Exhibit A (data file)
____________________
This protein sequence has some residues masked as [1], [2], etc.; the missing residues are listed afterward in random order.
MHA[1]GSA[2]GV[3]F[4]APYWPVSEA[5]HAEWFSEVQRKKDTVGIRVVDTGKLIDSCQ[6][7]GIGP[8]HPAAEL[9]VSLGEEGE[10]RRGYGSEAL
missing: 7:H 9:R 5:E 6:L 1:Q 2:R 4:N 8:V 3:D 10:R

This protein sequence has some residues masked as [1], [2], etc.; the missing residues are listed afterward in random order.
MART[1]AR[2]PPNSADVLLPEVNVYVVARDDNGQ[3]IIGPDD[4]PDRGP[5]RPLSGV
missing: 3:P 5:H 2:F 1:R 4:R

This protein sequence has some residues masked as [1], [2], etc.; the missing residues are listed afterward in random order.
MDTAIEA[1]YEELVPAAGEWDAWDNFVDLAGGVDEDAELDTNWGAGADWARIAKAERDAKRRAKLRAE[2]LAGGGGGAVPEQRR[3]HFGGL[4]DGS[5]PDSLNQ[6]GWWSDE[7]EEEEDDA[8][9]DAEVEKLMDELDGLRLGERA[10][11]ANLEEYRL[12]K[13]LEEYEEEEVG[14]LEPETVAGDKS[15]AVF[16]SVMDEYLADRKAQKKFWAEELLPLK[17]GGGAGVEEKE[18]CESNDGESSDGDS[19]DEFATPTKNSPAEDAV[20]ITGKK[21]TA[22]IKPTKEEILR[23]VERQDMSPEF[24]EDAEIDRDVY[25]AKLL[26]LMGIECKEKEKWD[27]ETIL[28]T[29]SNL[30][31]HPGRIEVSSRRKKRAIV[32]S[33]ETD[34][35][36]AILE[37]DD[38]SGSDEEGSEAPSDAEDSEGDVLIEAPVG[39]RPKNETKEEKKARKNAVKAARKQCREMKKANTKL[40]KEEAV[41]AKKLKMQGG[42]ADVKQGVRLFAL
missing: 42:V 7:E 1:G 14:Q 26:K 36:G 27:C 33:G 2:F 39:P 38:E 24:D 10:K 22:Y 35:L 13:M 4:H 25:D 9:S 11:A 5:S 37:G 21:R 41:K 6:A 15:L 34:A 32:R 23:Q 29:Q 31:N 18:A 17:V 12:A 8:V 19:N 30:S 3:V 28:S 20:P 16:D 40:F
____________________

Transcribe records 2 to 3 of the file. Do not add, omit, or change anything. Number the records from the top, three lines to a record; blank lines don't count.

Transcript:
This protein sequence has some residues masked as [1], [2], etc.; the missing residues are listed afterward in random order.
MART[1]AR[2]PPNSADVLLPEVNVYVVARDDNGQ[3]IIGPDD[4]PDRGP[5]RPLSGV
missing: 3:P 5:H 2:F 1:R 4:R

This protein sequence has some residues masked as [1], [2], etc.; the missing residues are listed afterward in random order.
MDTAIEA[1]YEELVPAAGEWDAWDNFVDLAGGVDEDAELDTNWGAGADWARIAKAERDAKRRAKLRAE[2]LAGGGGGAVPEQRR[3]HFGGL[4]DGS[5]PDSLNQ[6]GWWSDE[7]EEEEDDA[8][9]DAEVEKLMDELDGLRLGERA[10][11]ANLEEYRL[12]K[13]LEEYEEEEVG[14]LEPETVAGDKS[15]AVF[16]SVMDEYLADRKAQKKFWAEELLPLK[17]GGGAGVEEKE[18]CESNDGESSDGDS[19]DEFATPTKNSPAEDAV[20]ITGKK[21]TA[22]IKPTKEEILR[23]VERQDMSPEF[24]EDAEIDRDVY[25]AKLL[26]LMGIECKEKEKWD[27]ETIL[28]T[29]SNL[30][31]HPGRIEVSSRRKKRAIV[32]S[33]ETD[34][35][36]AILE[37]DD[38]SGSDEEGSEAPSDAEDSEGDVLIEAPVG[39]RPKNETKEEKKARKNAVKAARKQCREMKKANTKL[40]KEEAV[41]AKKLKMQGG[42]ADVKQGVRLFAL
missing: 42:V 7:E 1:G 14:Q 26:K 36:G 27:C 33:G 2:F 39:P 38:E 24:D 10:K 22:Y 35:L 13:M 4:H 25:D 9:S 11:A 5:S 37:G 21:R 41:K 6:A 15:L 34:A 32:R 23:Q 29:Q 31:N 18:A 17:V 12:A 8:V 19:N 30:S 3:V 28:S 20:P 16:D 40:F